What a good job Jesus isn’t in charge of organising the rotas!
Can you imagine? Everybody’s milling around in the foyer after the service, and then Jesus steps into the middle of the room, clearing his throat and holding up a clipboard as he says loudly, “excuse me, can I have everyone’s attention for a minute? I still need seventy volunteers for a little job this week. This is a great chance to go out into strange and dangerous neighbourhoods, and invite yourselves into people’s homes. It will be like you are defenceless lambs sent out alone into the midst of ravenous wolves. Oh, and please remember not to bring anything that might make it easier or safer or more comfortable for you to do that, okay? So just come on over here where I’ve got a sign up sheet. Thank you!”
What a way to recruit volunteers! How does he expect anyone to come? Everyone knows you have to persuade people, and talk down the jobs as being not very much, it won’t take much time, and it won’t require commitment. What is he thinking?
Of course, Jesus wasn’t asking for volunteers. That’s a pretty important thing to notice right from the beginning. Jesus appoints the seventy, and sends them out. He doesn’t ask for volunteers, and he doesn’t wait to see who comes forward on their own. He’s the Lord, after all; he can do what our Church Administrator can only dream of doing. But still, “I am sending you out like lambs into the midst of wolves”? This is clearly dangerous territory, and he’s sending them out completely unprepared, and unable to fend for themselves? And wolves aside, without money, how can they buy food or get a place to stay? Without a bag, what are they supposed to do about extra clothes if they get cold or wet or just dirty from the road? Doesn’t he know they’re going to need these things?
I think one reason this passage is so hard for us to make much sense of, is that it goes completely against one of the fundamental values of our culture, which is self-sufficiency. Self-sufficiency is so important to our sense of satisfaction that there’s a whole industry dedicated to equipping us to go out and test it in ourselves. If you go to an adventure sports shop, you’re going to find everything you need to make it on your own in the wilderness. And I do mean everything: high-tech boots specialized for maximum performance in different activities; socks and clothes that keep rain out or pull sweat away from your body, or trap heat in or breathe to let heat out; shelters that can withstand gale force winds but pack down to the size of pillow; food that never spoils, takes up almost no space, and tastes like it’s from a gourmet restaurant if you just add water; and so on and so on and so on. You can be fully prepared for any contingency you might encounter while you’re alone out in the wilderness, any situation that might endanger or just inconvenience you.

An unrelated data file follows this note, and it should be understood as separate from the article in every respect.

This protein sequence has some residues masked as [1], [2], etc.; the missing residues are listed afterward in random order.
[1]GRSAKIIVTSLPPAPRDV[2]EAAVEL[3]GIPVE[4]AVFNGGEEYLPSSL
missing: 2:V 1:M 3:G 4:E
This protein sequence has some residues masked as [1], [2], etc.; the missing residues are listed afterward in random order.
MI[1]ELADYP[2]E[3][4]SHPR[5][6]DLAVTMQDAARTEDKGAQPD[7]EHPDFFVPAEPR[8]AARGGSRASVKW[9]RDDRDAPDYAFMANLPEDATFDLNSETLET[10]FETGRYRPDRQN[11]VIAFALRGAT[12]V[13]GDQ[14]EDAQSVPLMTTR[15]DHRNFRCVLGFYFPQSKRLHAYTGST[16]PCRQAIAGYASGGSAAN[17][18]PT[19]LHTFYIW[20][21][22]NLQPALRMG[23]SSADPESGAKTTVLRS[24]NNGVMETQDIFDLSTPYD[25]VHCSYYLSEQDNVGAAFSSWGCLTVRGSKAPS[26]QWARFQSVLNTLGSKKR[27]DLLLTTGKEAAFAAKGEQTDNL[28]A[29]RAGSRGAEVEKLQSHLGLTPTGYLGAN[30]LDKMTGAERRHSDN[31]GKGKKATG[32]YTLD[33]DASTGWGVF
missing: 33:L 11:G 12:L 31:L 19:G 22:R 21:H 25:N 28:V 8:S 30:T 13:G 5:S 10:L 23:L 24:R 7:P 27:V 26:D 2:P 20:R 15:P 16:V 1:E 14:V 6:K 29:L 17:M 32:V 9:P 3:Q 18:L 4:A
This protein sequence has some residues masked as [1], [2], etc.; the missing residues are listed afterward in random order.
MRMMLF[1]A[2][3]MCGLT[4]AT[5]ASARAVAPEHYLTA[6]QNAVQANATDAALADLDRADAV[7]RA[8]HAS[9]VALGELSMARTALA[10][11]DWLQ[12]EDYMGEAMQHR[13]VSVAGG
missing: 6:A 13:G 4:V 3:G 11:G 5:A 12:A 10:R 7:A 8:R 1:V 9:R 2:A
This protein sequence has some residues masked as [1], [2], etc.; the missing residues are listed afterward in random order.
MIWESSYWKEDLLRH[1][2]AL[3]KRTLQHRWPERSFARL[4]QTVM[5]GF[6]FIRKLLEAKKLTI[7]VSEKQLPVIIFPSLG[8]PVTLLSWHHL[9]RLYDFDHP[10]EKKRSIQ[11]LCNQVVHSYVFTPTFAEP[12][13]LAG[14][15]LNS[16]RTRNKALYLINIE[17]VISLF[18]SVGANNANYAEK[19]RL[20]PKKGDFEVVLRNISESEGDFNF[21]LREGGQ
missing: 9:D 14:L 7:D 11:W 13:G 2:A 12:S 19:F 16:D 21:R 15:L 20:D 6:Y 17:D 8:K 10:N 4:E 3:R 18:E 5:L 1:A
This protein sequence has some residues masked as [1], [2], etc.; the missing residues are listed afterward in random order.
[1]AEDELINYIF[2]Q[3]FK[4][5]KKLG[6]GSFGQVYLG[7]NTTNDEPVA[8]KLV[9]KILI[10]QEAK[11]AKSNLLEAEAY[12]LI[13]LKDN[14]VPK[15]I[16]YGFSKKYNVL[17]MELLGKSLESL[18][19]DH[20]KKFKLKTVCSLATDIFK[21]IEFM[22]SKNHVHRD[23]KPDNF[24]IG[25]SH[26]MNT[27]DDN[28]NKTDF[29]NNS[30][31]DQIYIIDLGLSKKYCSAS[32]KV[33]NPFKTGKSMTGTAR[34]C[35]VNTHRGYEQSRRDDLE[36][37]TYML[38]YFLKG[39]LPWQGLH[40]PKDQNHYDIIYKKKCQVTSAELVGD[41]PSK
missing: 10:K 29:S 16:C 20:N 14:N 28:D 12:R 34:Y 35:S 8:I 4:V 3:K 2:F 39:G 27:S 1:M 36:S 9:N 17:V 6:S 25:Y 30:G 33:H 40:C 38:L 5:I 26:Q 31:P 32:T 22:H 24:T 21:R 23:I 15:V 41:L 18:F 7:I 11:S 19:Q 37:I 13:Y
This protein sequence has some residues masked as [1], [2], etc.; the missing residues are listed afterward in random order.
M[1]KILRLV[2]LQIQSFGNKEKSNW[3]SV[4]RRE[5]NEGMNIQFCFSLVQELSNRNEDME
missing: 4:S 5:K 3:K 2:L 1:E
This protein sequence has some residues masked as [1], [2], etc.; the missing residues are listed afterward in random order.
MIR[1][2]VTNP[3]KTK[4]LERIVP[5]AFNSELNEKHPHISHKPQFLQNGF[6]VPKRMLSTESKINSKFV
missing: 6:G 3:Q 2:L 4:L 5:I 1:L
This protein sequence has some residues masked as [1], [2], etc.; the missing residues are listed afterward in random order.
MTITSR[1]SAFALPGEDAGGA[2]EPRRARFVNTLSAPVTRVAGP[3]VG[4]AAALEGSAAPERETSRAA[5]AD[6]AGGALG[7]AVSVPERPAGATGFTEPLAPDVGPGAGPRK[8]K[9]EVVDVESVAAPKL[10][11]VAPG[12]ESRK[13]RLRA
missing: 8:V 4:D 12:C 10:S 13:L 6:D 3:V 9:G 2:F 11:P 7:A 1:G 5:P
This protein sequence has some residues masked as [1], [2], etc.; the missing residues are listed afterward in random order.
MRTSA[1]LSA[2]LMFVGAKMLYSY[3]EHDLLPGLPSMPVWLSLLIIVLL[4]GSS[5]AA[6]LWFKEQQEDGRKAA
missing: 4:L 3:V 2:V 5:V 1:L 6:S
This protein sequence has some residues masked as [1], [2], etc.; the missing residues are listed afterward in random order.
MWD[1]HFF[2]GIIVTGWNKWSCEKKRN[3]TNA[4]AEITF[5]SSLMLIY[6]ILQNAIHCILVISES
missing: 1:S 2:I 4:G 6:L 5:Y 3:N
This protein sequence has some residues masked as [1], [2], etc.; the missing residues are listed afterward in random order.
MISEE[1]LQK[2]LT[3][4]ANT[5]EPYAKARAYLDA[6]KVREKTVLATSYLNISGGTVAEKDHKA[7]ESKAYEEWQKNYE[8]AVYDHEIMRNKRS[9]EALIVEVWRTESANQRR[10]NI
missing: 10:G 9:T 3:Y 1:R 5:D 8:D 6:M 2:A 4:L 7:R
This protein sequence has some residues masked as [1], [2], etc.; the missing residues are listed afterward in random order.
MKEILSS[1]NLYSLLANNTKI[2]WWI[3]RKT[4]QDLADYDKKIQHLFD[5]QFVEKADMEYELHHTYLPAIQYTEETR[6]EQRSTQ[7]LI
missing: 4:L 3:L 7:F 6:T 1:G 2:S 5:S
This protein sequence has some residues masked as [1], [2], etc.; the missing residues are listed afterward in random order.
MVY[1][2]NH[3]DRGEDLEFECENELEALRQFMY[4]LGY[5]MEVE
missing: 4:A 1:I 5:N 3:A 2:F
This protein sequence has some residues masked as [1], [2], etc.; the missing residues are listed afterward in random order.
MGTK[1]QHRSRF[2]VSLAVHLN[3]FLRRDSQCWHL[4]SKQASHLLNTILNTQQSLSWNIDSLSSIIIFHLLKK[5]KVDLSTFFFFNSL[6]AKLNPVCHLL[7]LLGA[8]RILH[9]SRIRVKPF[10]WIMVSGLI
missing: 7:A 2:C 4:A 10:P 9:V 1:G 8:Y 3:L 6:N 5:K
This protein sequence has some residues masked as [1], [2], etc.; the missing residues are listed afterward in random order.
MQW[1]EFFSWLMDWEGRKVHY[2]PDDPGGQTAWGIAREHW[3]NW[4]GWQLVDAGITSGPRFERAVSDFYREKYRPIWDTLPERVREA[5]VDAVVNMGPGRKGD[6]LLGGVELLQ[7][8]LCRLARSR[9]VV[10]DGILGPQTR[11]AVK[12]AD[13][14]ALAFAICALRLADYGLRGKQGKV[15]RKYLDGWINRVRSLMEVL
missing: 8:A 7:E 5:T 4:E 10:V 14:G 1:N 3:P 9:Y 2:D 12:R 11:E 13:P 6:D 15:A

But the whole point of what Jesus is doing is ensuring that he’s sending these seventy apostles out completely unprepared! They’re not permitted to have anything that might enable them any level of self-sufficiency. So, they’re the complete opposite of self-sufficient; their well-being is utterly dependent on the people to whom they have been sent, some of whom will respond with hostility rather than hospitality. And you can never tell which you’re going to get until it’s too late.
During World War Two General McArthur asked an engineer how long it would take to build a bridge across a certain river. “About three days.” The engineer was told to go ahead and draw up the plans. Three days later McArthur asked for the plans. The engineer seemed surprised. “Oh, the bridge is ready. You can cross it now. If you want plans, you’ll have to wait a little longer, we haven’t finished those yet.”